This year’s Federal Budget did not increase how much we pay for the aged care services that we access; and to address the national aged care crisis, an additional $17.7 billion will be spent to improve our aged care system – which will be fully paid for by the Government. This spend is aimed at increasing access and improving the quality of aged care in Australia.
A quick look at the Federal Budget implications for aged care
With an ageing population and baby boomers heading towards care years, aged care featured as a centrepiece of the 2021-22 Federal Budget handed down by Government on 11 May. The Government outlined a 5-year aged care reform plan, at a cost of $17.7 billion across all areas of aged care including home care, residential care, workforce and governance.
The proposed reforms are aimed at restoring consumer confidence and increasing the quality of care, with the Government accepting and putting into action the majority of the 148 recommendations made by the Royal Commission into Aged Care Quality and Safety.
What changes were announced
Key changes proposed include a new Aged Care Act placing the focus on the elderly, and delivering care, dignity, and respect. More transparent and independent governance structures were proposed to enable the government to work towards the Royal Commission’s directives.
|Home care||Residential care|
|• An additional 80,000 home care packages to reduce waiting times. |
• Simpler access, with one assessment pathway and one program combining the current Commonwealth Home Support Program and Home Care Packages.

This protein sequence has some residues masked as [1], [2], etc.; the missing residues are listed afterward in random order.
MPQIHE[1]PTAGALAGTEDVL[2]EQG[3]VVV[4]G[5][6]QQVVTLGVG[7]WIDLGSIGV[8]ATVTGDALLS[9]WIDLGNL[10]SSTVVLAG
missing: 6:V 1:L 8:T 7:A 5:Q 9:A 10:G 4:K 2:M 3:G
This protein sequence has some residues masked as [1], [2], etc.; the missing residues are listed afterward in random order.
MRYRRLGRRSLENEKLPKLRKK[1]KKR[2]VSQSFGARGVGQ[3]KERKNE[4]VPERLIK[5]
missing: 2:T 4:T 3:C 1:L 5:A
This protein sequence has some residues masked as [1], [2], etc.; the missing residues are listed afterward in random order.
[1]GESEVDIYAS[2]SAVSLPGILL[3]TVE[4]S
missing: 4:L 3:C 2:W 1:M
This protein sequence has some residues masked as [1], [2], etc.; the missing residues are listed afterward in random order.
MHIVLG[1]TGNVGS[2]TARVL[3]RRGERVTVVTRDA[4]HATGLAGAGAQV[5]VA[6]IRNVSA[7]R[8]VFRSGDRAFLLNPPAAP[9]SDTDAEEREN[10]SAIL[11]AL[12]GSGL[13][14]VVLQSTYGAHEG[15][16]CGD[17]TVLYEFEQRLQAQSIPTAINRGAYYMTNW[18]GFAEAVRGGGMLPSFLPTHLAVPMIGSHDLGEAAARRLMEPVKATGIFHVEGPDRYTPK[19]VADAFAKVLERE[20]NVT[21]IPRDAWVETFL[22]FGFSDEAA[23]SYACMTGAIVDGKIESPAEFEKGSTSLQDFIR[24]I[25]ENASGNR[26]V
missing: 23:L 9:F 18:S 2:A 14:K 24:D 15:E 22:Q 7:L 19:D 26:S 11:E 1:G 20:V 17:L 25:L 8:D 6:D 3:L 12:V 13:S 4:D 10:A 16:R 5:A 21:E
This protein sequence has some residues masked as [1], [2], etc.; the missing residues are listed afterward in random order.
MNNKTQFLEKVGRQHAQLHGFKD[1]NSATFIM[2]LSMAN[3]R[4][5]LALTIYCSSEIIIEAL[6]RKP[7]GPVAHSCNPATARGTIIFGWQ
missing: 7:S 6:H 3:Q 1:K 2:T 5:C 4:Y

• Red-tape and administration reductions so that less of the package money is spent on management fees and more can be spent on care.
|• Additional $10 per day per resident to help providers cover costs and improve the standard of living services, with a major focus on nutrition. |
• Mandating a minimum average of 200 minutes of care time per resident per day, including at least 40 minutes with a registered nurse.
• A star-rating system to help choose which aged care provider.
A number of measures also focus on training and attracting quality staff into the aged care industry, with a particular focus on upskilling staff to support people living with dementia.
In the future, retirees may also benefit from other changes proposed in the Federal Budget which included:
- Removing the $450 per month threshold for superannuation guarantee, to increase the number of eligible employees
- Removing the work test for non-concessional superannuation contributions over age 65, to help boost superannuation savings
- Reducing the age limit for downsizer contributions (if selling an eligible home) to 60.
- Allowing limited lump sums to be accessed under the Pension Loan Scheme, which may help with funding home modifications or renovations to stay safely in the home or prepare it for sale if moving
- A two-year window of opportunity to unwind some legacy income stream products without penalty.
We are here to help you with your transition to aged care
Attwood Marshall Lawyers have helped many clients navigate the complex aged care industry, and various care options available. Our lawyers can provide clear advice to help you plan for the future.
For enquiries concerning transitioning to aged care, service agreements or estate planning advice, please contact Wills and Estates Department Manager, Donna Tolley, on direct line 07 5506 8241 or email email@example.com.